Party system is archaic
January 7, 2013
Because I have only ever stood as an independent in any general or by-election, most people associate my efforts as a drive for a parliament of independents. Not so, Stuart Hayward, a good friend of mine, more than I has argued for a parliamentary style similar to that of Guernsey. Although I recognise the benefit of having a parliament like that of Guernsey, which is far less divisive and where the focus is on arriving at the best policy rather than denigration of the opponents and where the term this or that side of the house gives way to this or that side of the issue at hand, I can also accept that parties have worked to the detriment of our society. Notwithstanding, given our history, as a first step towards something better, I have instead always advocated party and political reforms that I believed to be more realistically achievable and those which bring the similar end result.
As opposed to focusing on what are often huge gulfs between systems, we need to look at what are the essentials that make them different and what are the advantages and strengths that are useful and the weaknesses which we can eliminate. We have to accept the reality that we as a species are trying to evolve towards a better world and should hold no system as perfect. We need to also accept as living beings, that our generation is tasked with the responsibility to move forward and not be trapped or blame the previous generations for what we lack. Life is dynamic. The current mood the world over is crying out for respect for the value of individual rights and integrity as defined within any system. The days of elitist rule in all forms is outmoded in the hearts and minds of the public. Party format in Bermuda is archaic at best. Parties are still formed as special interest groups with a tiny core vying to run the government purse. The structure is maintained by a nucleolus who select those loyal to the construct. Integrity, honesty, ability or even public record is secondary and does, under such party system, give way to loyalty, which is the highest attribute under our current partisan style.
What we saw in this 2012 election demonstrated increased frustration of an electorate that has experienced the ruling days of two political parties. They said to heck with all of the above we dont like either, but under the circumstance we are hapless and hamstrung to support what we in our hearts do not like, but for fear of worse, pay our support to the best of a bad choice. Otherwise we would have had a huge turnout. Fifteen independents standing in the last general election was more than symbolic. Gaining two percent of the vote was just a pimple, but the pimple comes from a source that is far greater than its size reveals. We the public do not like this position of being left outside the walls of governance, so far out we cannot be heard and our value neglected by those who say in their ethos hands off public, we are the government. We dont like the privileges that the insiders have or their belief that its their government and their turn to play games on our backs. We dont like to see people selected to serve as our politicians by a handful of persons.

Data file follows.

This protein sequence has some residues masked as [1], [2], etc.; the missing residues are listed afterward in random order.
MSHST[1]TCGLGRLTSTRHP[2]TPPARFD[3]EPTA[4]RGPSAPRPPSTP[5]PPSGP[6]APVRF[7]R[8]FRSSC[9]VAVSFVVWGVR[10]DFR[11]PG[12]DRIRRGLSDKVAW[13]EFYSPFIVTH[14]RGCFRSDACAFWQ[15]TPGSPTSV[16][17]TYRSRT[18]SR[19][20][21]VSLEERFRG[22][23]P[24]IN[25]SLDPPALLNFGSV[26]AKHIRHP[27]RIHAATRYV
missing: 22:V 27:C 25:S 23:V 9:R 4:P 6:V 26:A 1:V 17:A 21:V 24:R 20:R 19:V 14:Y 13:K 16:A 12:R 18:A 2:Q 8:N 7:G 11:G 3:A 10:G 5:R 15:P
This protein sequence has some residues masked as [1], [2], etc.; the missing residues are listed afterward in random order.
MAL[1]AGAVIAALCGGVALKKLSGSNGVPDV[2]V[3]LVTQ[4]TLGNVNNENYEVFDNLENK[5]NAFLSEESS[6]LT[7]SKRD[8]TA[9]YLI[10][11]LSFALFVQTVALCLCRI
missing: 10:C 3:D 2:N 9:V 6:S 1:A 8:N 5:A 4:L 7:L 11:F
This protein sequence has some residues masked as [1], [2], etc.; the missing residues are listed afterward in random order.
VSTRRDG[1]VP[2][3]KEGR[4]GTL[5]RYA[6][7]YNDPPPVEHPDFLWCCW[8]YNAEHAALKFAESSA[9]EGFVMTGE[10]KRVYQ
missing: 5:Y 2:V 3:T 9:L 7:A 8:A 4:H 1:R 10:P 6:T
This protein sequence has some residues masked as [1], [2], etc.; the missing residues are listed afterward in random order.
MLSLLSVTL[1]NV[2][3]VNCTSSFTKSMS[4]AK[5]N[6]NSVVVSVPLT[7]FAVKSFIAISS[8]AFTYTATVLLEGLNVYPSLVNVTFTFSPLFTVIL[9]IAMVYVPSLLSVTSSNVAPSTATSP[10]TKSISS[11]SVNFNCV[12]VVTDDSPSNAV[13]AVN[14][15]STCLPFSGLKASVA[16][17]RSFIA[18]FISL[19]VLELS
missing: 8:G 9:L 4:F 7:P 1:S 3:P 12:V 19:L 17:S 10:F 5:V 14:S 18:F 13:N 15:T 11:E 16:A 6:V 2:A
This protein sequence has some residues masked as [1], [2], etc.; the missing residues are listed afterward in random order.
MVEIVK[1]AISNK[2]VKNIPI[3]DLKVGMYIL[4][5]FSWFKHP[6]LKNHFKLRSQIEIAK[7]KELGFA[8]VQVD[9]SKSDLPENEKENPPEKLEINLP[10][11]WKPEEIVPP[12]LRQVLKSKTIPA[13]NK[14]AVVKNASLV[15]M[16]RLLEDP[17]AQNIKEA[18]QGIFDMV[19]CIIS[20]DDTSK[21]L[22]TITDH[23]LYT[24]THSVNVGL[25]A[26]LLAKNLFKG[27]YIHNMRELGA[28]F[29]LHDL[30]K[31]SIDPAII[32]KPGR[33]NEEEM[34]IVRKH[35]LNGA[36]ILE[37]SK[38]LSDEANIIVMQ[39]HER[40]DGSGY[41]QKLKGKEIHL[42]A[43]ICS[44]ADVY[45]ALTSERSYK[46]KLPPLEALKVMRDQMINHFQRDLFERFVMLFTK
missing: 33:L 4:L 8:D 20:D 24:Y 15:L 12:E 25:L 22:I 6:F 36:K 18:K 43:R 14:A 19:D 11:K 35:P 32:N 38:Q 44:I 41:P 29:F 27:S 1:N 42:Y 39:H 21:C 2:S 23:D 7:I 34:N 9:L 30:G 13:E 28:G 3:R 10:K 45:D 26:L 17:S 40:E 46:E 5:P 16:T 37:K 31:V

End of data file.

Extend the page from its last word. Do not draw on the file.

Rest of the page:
We dont like to see persons who after being elected to serve our parliament have to be at the footstool of the party and voices tempered by their loyalty to the party. We want true servants of God, truth and the people in our parliaments. The role of the One Bermuda Alliance is to change the paradigm towards a human form of governance away from special interest. The role of Mark Bean as leader of the Progressive Labour Party is to change the paradigm of his organisation. The public is in need of an organisation that is transparent and completely open, whose mandate is to bring, or support progressive, legislation. It should not matter what party, race or other considerations — the common ground is the desire to see Bermuda evolve to a better place. It could be called Peoples Progressive Movement, for example.
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